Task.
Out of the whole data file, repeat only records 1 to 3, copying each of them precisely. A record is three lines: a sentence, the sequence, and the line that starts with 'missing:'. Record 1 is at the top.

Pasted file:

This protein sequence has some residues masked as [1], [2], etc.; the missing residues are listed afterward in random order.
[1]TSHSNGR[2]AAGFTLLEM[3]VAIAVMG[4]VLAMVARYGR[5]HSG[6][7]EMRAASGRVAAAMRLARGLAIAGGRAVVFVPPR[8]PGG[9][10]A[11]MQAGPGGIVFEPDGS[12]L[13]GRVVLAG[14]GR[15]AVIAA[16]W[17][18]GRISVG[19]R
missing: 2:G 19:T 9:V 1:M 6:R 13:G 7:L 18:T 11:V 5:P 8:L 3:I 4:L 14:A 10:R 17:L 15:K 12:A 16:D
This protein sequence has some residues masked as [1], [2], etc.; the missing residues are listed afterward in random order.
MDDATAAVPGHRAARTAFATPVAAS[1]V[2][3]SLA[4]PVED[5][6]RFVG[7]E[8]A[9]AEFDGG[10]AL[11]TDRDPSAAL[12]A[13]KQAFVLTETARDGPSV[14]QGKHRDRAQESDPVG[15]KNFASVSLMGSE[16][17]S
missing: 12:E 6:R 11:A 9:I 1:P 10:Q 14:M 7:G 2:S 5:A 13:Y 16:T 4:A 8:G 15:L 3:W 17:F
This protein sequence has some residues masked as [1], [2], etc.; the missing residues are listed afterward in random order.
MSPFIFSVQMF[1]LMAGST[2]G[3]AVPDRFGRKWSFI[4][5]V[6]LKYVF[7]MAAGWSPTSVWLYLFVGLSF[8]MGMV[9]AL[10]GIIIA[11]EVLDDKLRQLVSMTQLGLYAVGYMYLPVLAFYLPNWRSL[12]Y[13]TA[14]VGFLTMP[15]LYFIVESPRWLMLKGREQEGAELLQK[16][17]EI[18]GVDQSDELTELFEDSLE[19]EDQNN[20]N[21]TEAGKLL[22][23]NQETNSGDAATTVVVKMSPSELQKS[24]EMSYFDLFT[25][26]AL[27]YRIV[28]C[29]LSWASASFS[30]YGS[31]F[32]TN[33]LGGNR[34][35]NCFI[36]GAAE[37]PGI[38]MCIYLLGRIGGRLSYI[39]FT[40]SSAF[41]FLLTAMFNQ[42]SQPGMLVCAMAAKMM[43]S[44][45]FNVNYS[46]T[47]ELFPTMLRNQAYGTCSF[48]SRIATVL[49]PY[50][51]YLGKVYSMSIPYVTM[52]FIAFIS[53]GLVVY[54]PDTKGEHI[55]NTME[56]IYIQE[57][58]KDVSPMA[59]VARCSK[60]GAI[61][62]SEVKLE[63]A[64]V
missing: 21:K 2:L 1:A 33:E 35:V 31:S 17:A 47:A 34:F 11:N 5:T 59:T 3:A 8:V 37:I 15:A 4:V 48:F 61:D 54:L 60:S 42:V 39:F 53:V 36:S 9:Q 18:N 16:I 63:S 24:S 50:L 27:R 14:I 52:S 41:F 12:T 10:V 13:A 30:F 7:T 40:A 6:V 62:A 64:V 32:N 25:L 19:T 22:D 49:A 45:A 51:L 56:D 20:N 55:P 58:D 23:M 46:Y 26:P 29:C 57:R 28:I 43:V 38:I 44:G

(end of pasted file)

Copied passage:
This protein sequence has some residues masked as [1], [2], etc.; the missing residues are listed afterward in random order.
[1]TSHSNGR[2]AAGFTLLEM[3]VAIAVMG[4]VLAMVARYGR[5]HSG[6][7]EMRAASGRVAAAMRLARGLAIAGGRAVVFVPPR[8]PGG[9][10]A[11]MQAGPGGIVFEPDGS[12]L[13]GRVVLAG[14]GR[15]AVIAA[16]W[17][18]GRISVG[19]R
missing: 2:G 19:T 9:V 1:M 6:R 13:G 7:L 18:T 11:V 5:P 8:L 3:I 4:L 14:A 10:R 17:L 15:K 12:A 16:D
This protein sequence has some residues masked as [1], [2], etc.; the missing residues are listed afterward in random order.
MDDATAAVPGHRAARTAFATPVAAS[1]V[2][3]SLA[4]PVED[5][6]RFVG[7]E[8]A[9]AEFDGG[10]AL[11]TDRDPSAAL[12]A[13]KQAFVLTETARDGPSV[14]QGKHRDRAQESDPVG[15]KNFASVSLMGSE[16][17]S
missing: 12:E 6:R 11:A 9:I 1:P 10:Q 14:M 7:G 2:S 5:A 13:Y 16:T 4:A 8:G 15:L 3:W 17:F
This protein sequence has some residues masked as [1], [2], etc.; the missing residues are listed afterward in random order.
MSPFIFSVQMF[1]LMAGST[2]G[3]AVPDRFGRKWSFI[4][5]V[6]LKYVF[7]MAAGWSPTSVWLYLFVGLSF[8]MGMV[9]AL[10]GIIIA[11]EVLDDKLRQLVSMTQLGLYAVGYMYLPVLAFYLPNWRSL[12]Y[13]TA[14]VGFLTMP[15]LYFIVESPRWLMLKGREQEGAELLQK[16][17]EI[18]GVDQSDELTELFEDSLE[19]EDQNN[20]N[21]TEAGKLL[22][23]NQETNSGDAATTVVVKMSPSELQKS[24]EMSYFDLFT[25][26]AL[27]YRIV[28]C[29]LSWASASFS[30]YGS[31]F[32]TN[33]LGGNR[34][35]NCFI[36]GAAE[37]PGI[38]MCIYLLGRIGGRLSYI[39]FT[40]SSAF[41]FLLTAMFNQ[42]SQPGMLVCAMAAKMM[43]S[44][45]FNVNYS[46]T[47]ELFPTMLRNQAYGTCSF[48]SRIATVL[49]PY[50][51]YLGKVYSMSIPYVTM[52]FIAFIS[53]GLVVY[54]PDTKGEHI[55]NTME[56]IYIQE[57][58]KDVSPMA[59]VARCSK[60]GAI[61][62]SEVKLE[63]A[64]V
missing: 21:K 2:L 1:A 33:E 35:V 31:S 17:A 47:A 34:F 11:N 5:T 59:T 3:A 8:V 37:I 15:A 4:V 48:F 61:D 54:L 60:S 42:V 39:F 53:V 36:S 9:Q 18:N 16:I 63:S 24:S 50:L 27:R 14:I 52:S 41:F 12:T 10:V 13:A 30:F 7:T 40:A 6:V 62:A 64:V 32:N 25:L 19:T 22:D 49:A 45:A 51:L 56:D 20:N 55:P 58:D 23:M 46:Y 26:P 29:C 57:R 28:I 43:V 38:I 44:G